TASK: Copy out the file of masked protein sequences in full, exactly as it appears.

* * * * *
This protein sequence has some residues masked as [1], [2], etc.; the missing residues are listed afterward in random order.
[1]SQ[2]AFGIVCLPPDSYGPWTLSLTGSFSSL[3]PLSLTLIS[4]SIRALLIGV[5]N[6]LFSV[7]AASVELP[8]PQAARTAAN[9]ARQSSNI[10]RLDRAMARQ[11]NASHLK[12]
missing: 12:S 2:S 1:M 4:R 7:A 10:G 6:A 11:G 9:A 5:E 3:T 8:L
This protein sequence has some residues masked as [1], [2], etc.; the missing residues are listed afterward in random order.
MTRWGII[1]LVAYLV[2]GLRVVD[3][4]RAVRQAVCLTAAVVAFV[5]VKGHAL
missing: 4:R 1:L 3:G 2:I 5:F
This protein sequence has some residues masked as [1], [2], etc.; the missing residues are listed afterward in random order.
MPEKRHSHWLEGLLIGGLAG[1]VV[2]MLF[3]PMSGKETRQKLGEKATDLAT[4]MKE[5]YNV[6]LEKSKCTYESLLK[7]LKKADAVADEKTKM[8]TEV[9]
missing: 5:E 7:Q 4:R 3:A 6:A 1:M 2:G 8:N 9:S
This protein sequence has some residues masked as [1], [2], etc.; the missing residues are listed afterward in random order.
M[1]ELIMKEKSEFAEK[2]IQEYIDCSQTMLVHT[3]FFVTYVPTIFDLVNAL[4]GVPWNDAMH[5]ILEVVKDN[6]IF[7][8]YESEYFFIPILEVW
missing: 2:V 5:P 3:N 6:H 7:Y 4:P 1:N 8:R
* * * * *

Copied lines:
This protein sequence has some residues masked as [1], [2], etc.; the missing residues are listed afterward in random order.
[1]SQ[2]AFGIVCLPPDSYGPWTLSLTGSFSSL[3]PLSLTLIS[4]SIRALLIGV[5]N[6]LFSV[7]AASVELP[8]PQAARTAAN[9]ARQSSNI[10]RLDRAMARQ[11]NASHLK[12]
missing: 12:S 2:S 1:M 4:R 7:A 10:G 6:A 11:G 9:A 5:E 3:T 8:L
This protein sequence has some residues masked as [1], [2], etc.; the missing residues are listed afterward in random order.
MTRWGII[1]LVAYLV[2]GLRVVD[3][4]RAVRQAVCLTAAVVAFV[5]VKGHAL
missing: 4:R 1:L 3:G 2:I 5:F
This protein sequence has some residues masked as [1], [2], etc.; the missing residues are listed afterward in random order.
MPEKRHSHWLEGLLIGGLAG[1]VV[2]MLF[3]PMSGKETRQKLGEKATDLAT[4]MKE[5]YNV[6]LEKSKCTYESLLK[7]LKKADAVADEKTKM[8]TEV[9]
missing: 5:E 7:Q 4:R 3:A 6:A 1:M 2:G 8:N 9:S
This protein sequence has some residues masked as [1], [2], etc.; the missing residues are listed afterward in random order.
M[1]ELIMKEKSEFAEK[2]IQEYIDCSQTMLVHT[3]FFVTYVPTIFDLVNAL[4]GVPWNDAMH[5]ILEVVKDN[6]IF[7][8]YESEYFFIPILEVW
missing: 2:V 5:P 3:N 6:H 7:Y 4:P 1:N 8:R